Mail art is something which a person makes, considering it art, and then sends to someone through the postal service. The term can also refer to the process of making the artwork. The sent object can in theory be of any size or dimensions, although certain postal services have arbitrary size limits and most mail art is sent in envelopes (often themselves decorated) or on a postcard (10cm by 15 cm). People also make ATCs (Artist Trading Cards) which are homemade versions of the football club or Cabbage Patch Kids cards swopped by children. Zines can be considered a form of mail art when traded by post.
Mail artists work with many techniques which can include pencil drawing, charcoal, collage, oil paints, computer imagery or watercolours. Found art is often employed as a base material. There are also subgenres of mail art such as rubber stamp makers who collect stamps from various sources and even make their own, or artistamp makers, who make fake stamps (which have been known to be sent through the post on letters performing the function of real stamps).
Certain types of project have become common, such as send and return when an artist sends out a piece of art, which the receiver modifies and then sends back, or send and pass on when an artist sends out for example an A4 sheet, asking artists to add a contribution and then send the sheet on to another artist. Ryosuke Cohen has created his own variant of the former with his Brain Cell project: he asks artists to send him something they have made in 150 copies. This could be in the form of stamps, drawings or stickers. He then produces 150 copies of an artwork collaging all the contributions and sends the completed piece back to every single contributor. The project began in 1985 and so far he has made hundreds of editions.
Mail art has certainly been going as long as people have been sending each other mail, but in the 1960s it became a recognised phenomenon. The prolific Ray Johnson with his New York Correspondence School is regarded by some as the father of mail art. Avant garde groups such as Fluxus in the 1960s and the closely connected network of artists involved in the 1970s industrial movement (such as Genesis P-Orridge from Throbbing Gristle and COUM Transmissions) frequently made mail art.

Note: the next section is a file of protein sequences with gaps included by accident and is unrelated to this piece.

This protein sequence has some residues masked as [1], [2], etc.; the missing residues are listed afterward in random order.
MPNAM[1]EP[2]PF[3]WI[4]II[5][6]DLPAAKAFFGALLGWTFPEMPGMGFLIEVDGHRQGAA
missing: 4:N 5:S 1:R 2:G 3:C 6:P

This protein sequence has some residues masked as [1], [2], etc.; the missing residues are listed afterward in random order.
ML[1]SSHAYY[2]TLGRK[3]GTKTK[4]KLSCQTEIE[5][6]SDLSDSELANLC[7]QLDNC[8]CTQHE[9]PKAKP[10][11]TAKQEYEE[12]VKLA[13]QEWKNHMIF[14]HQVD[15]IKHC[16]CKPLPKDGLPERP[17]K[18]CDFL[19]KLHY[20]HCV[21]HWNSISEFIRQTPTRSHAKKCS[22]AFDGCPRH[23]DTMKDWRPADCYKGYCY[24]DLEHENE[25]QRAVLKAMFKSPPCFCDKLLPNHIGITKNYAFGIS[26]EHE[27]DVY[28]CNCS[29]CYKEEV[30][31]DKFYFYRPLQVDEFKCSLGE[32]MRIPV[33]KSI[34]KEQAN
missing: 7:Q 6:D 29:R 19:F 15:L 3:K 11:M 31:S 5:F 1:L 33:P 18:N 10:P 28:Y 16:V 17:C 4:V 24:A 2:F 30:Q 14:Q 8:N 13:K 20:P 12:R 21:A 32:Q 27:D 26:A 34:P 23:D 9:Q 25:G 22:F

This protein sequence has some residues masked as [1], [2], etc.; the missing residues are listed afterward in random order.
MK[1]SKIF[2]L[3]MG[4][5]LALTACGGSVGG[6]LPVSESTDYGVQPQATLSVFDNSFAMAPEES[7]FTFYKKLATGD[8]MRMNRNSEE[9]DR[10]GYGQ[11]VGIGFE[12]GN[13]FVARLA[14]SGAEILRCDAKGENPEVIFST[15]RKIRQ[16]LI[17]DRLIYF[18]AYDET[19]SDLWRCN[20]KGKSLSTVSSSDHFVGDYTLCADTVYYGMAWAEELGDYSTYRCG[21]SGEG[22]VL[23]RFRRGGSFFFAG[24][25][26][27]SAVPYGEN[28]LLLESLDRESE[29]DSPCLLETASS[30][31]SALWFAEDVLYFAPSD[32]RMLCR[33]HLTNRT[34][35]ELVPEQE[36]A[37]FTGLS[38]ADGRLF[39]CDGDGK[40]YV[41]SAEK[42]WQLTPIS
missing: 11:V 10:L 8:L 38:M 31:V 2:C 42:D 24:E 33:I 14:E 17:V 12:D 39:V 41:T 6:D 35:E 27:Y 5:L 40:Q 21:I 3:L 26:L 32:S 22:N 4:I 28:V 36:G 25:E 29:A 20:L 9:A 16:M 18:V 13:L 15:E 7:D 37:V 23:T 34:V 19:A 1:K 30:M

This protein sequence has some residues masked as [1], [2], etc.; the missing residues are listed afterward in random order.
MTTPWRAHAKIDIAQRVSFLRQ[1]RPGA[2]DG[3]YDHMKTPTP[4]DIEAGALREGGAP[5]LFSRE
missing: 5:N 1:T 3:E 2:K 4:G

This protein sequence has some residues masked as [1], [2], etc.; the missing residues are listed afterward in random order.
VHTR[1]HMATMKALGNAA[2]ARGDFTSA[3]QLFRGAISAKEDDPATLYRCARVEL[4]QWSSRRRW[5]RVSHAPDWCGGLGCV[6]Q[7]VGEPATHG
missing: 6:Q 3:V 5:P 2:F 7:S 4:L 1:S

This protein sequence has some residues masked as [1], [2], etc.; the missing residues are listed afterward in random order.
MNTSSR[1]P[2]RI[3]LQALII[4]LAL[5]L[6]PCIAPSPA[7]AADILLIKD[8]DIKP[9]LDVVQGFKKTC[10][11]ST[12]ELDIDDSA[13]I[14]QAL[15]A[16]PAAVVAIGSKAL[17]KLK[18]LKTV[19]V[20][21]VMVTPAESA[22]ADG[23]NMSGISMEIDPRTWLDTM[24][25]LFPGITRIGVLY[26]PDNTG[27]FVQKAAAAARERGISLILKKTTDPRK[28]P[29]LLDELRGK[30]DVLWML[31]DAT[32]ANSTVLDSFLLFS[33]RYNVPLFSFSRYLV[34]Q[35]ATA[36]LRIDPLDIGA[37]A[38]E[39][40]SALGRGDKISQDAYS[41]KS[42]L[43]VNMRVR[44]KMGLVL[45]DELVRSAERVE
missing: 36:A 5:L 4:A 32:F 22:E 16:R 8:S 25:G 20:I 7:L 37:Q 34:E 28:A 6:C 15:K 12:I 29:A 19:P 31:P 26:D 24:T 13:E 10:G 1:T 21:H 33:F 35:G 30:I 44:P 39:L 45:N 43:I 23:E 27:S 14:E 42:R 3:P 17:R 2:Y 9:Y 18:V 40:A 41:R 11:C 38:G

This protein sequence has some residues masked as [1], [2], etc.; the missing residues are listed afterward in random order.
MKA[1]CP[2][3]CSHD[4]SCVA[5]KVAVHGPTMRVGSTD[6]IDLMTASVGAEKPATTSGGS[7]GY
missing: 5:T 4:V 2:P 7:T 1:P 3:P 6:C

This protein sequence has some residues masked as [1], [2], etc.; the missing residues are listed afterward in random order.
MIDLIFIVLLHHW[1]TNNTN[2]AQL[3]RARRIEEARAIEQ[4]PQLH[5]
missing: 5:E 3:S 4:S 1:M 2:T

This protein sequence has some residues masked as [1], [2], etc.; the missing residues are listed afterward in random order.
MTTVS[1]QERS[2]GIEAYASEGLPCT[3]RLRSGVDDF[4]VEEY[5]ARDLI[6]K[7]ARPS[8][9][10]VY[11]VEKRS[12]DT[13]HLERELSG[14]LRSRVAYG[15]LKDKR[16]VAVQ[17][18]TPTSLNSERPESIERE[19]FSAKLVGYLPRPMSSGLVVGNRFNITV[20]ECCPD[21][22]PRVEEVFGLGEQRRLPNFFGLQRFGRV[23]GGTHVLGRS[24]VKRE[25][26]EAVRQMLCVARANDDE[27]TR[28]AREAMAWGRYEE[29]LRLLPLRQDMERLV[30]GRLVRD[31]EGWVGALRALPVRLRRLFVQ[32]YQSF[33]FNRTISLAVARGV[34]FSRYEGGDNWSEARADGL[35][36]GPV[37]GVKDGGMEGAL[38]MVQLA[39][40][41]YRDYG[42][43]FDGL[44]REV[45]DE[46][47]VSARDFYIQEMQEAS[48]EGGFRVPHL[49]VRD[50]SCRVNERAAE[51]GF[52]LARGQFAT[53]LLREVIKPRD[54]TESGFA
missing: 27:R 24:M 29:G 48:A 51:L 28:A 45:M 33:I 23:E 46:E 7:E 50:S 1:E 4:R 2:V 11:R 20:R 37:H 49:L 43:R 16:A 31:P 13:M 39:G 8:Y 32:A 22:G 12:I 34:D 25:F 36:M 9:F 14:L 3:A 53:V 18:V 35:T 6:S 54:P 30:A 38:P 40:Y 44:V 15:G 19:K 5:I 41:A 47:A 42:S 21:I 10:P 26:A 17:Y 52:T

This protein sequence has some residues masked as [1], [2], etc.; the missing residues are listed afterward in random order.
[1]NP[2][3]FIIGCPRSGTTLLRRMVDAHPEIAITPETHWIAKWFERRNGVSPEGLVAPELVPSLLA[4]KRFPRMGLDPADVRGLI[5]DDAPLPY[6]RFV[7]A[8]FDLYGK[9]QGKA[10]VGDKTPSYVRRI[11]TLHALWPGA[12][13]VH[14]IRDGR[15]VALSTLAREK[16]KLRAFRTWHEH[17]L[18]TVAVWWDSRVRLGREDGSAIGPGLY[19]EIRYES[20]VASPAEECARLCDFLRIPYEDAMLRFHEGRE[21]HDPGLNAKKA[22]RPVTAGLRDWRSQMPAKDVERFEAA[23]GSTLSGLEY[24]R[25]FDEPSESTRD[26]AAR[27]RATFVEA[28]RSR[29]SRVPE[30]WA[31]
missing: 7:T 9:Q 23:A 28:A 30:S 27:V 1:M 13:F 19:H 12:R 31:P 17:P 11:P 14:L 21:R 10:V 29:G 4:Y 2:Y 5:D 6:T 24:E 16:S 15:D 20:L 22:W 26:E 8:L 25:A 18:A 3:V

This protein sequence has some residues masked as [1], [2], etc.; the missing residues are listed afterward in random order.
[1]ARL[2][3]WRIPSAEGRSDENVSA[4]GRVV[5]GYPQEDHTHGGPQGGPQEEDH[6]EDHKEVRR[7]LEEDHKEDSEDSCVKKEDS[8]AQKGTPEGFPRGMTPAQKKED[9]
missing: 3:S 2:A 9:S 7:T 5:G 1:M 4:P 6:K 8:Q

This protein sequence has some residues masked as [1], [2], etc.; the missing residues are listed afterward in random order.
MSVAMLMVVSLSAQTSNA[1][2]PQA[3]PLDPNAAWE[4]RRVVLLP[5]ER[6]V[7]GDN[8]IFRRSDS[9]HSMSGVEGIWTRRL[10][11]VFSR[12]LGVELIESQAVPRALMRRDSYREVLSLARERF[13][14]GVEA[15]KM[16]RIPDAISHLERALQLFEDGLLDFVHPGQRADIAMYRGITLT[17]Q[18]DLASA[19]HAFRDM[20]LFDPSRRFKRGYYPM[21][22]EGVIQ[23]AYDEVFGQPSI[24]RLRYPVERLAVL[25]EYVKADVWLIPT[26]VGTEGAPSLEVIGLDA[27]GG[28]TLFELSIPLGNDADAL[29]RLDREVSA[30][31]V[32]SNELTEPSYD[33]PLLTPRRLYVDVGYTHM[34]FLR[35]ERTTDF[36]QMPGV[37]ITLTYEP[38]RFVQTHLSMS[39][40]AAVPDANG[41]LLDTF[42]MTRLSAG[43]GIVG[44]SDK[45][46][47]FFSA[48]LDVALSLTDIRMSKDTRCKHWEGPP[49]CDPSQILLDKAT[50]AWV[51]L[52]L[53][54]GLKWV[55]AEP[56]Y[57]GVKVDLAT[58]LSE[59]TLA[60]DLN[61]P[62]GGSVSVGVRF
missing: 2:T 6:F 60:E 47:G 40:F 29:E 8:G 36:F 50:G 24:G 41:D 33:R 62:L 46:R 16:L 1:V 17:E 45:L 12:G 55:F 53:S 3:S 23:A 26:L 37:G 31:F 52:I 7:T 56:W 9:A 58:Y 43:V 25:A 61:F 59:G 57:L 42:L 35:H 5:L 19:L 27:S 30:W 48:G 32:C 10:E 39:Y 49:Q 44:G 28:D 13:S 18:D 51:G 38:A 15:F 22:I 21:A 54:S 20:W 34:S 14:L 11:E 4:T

Despite fears that the internet and increased electronic communications would lead to the death of mail art, there are still many mail artists making and swopping objects through the post. In fact, the internet can be a useful tool to find out about new projects to swop with (see addresses at bottom of page). Simon Dwyer was probably wrong to state in Rapid Eye 3 that "as a subversive information conduit (rather than an Alternative Art Movement) the Mail Art genre has long been forgotten amid the plundering of new technologies", but he also makes an interesting comment: "I have always been in two minds about such mail art. It epitomises a central problem of much 'alternative art'. That is, in individual, creative terms, it may all be very healthy and fun, in that some people are encouraged to communicate and produce rather than solely consume. It may also give isolated minds the feeling that they are not alone, and give artists who are too extreme to be popular in Cork Street or the galleries on Melrose Avenue a slightly 'subversive' avenue of expression, but -ultimately- that's all it usually does. It's not exactly going to change anyone's world"
Although one must spend money to send the item, mail art is never sold and normally swopped. There is a network of traders and the way to enter it is simply to make something and send it out to people. It is more than likely that these people will then send back something which they have created. Occasionally artists make a mail art call - this is when they request to be sent mail art on a certain theme. An example of this was the Visions of Utopia project, which also featured an accompanying zine as documentation. These calls can be found on the internet or are included in mail art packages.